Activists in London are preparing for Sunday’s (November 29) People’s March for Climate, Justice and Jobs.
The rally in the English capital is scheduled to take place on the eve of the COP21 international climate change conference in Paris.
Its aim is to find a mechanism to limit global temperature increases to two degrees Celsius.
“We hold those politicians to account”
French President François Hollande has insisted the agreement reached at the conference must be legally-binding.
Neil Thorns is the Director of Advocacy at CAFOD, the official aid agency of the Catholic Church in England and Wales. He told euronews the Paris event is just one stage in a bigger plan.
“The march is gonna make a massive difference because it tells politicians that people want to take global action and they want to make sure that after Paris we hold those politicians to account for the decisions they make in Paris. And that’s gonna be a crucial thing for us going forward. Paris is not the end point. It’s just a staging point going forward to make a real positive action,” he said.
London hopes to make its voice heard
The event takes place in the shadow of the recent Paris attacks. France is currently in a state of emergency and large public gatherings are at a minimum.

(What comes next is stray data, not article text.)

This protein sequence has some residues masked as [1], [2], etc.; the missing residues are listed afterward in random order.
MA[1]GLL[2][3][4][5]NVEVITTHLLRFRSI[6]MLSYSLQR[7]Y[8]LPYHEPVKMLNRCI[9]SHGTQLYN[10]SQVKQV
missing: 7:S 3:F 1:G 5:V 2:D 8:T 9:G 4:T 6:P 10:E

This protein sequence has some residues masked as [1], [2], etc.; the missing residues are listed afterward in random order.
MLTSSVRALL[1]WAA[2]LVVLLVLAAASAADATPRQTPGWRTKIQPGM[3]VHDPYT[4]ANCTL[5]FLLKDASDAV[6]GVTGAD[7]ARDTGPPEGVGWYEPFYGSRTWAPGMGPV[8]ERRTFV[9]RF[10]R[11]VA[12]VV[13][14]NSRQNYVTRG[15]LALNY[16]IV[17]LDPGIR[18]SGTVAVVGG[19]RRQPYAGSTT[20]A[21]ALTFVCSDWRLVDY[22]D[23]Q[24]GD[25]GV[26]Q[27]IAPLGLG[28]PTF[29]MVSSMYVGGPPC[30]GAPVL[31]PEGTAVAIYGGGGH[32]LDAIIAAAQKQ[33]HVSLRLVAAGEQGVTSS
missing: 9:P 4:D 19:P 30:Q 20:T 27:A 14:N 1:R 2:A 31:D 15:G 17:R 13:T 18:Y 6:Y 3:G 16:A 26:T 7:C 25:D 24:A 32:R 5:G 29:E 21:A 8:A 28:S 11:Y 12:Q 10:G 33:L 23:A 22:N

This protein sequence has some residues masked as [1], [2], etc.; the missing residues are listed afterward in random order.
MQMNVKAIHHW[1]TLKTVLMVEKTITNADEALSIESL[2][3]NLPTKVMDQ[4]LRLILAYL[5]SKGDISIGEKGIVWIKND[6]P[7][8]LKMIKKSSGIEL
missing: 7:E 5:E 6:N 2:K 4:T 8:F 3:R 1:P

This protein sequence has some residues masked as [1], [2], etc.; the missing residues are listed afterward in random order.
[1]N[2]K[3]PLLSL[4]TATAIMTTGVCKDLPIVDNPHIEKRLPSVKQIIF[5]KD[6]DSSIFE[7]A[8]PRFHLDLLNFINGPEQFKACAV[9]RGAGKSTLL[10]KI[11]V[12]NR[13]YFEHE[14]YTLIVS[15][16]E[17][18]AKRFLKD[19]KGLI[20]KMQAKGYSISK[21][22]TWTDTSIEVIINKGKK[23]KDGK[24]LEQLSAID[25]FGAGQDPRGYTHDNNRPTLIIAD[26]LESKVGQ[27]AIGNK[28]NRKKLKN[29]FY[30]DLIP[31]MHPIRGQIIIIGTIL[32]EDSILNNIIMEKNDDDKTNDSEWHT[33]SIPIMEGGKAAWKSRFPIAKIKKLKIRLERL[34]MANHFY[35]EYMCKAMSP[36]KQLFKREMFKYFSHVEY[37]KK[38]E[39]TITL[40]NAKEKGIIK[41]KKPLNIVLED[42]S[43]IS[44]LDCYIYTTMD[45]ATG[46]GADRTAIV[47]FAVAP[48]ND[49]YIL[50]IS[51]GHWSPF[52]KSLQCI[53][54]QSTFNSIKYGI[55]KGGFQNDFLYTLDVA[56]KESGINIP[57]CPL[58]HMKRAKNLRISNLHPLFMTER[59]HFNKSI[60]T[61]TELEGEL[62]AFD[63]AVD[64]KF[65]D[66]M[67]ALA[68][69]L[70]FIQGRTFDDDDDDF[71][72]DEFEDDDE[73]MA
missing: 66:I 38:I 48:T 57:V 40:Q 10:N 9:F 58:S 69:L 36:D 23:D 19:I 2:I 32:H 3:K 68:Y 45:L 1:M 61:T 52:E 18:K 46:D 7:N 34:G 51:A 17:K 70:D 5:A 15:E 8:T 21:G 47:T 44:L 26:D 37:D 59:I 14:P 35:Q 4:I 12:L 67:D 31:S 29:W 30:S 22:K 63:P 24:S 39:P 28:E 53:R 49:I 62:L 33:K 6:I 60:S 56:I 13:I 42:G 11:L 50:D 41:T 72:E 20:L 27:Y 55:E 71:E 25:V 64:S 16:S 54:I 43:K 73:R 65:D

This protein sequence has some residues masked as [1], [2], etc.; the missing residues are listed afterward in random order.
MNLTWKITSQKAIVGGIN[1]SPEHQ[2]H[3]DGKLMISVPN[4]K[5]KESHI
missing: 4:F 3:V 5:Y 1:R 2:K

The Chair of Campaign against Climate Change, Suzanne Jeffrey, spoke to euronews about why activists think the London march is particularly important, in light of recent events.
“When the leaders meet, when the politicians meet, I think it’s really important that we’re on streets. It’s really important that we make sure that they don’t think they can make these decisions behind closed doors, in a vacuum. Especially so now that the protests in Paris have been banned. They may think that they can get away with making these decisions. We want to make sure that they cannot prioritise the interest of the fuel corporations over the interest of the planet and the people who live on it.”
It appears France’s neighbours across the Channel want to make enough noise for both countries, as our London correspondent, Ali Kheradpir reports:
“It seems Londoners want to compensate for the absence of demonstrations in Paris by making their rally as big as possible. Activists expect the People’s March for Climate, Justice and Jobs to be the biggest climate protest ever held in the UK,” he said.